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At the start of Edgar-finalist Steinhauer's fine fifth and final entry in his series set in an unnamed Eastern European Communist country (after 2006's Liberation Movements), homicide inspector Emil Brod, now chief of police and three days from retirement, reluctantly investigates the death of Lt. Gen. Yuri Kolev. Though Kolev apparently died of a heart attack, the coroner finds deadly levels of cocaine and heroin in his blood, and a flier in Kolev's car suggests he may have been murdered by members of an underground prodemocracy group. Soon Brod uncovers a wide-ranging plot involving old friends and enemies, all of whom are frantic to take advantage of the situation when their fellow citizens, inspired by the recent fall of the Berlin Wall and the collapse of governments in neighboring countries, rise up to overthrow their Communist leaders. Employing an intricate story, characters both sympathetic and despicable as well as a remarkable sense of place, Steinhauer subtly illuminates an unforgettable historical moment. (Aug.)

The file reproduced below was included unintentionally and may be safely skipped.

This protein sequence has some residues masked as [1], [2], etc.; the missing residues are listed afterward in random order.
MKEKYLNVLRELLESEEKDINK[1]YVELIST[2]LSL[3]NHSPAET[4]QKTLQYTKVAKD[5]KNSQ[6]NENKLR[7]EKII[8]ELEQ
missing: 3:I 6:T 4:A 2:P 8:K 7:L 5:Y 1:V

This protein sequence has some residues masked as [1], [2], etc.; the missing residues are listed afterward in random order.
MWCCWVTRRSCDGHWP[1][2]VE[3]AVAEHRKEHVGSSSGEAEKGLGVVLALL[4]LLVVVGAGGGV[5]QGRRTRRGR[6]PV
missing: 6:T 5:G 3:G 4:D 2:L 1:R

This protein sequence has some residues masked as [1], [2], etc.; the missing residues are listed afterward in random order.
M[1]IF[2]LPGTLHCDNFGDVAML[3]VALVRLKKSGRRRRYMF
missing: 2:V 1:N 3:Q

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*Starred Review* In the fifth and final installment of Steinhauer's masterful Eastern European series, the story is once again told by Emil Brod. In The Bridge of Sighs (2003), it was 1948 and he was an inexperienced 22-year-old inspector in the People's Militia; now, in 1989, he's a tired 64 and its chief. Like Brod, his unnamed country has grown old. And over the course of six days, as Brod's final case leads him back to his first, the government will falland the fight for the future may be over before it's begun. If previous books upped the narrative ante, depicting the trials of crime solving in an iron curtain country, this one goes all in: Brod must find out why his own name is on a hit list while dodging riots, road closures, and sniper fire. This is remarkable storytelling, exploring the life cycle of a state through the eyes of political idealists, government informants, and good cops like Brod who just want to solve crimes. Steinhauer also offers a convincing portrait of the psychological shock that accompanies the downfall of even a hated dictator. Totalitarianism may have been intolerable, but as we see today in the countries of the former Soviet bloc, uncertain times can make citizens nostalgic for known evils. Graff, KeirSee all Product Description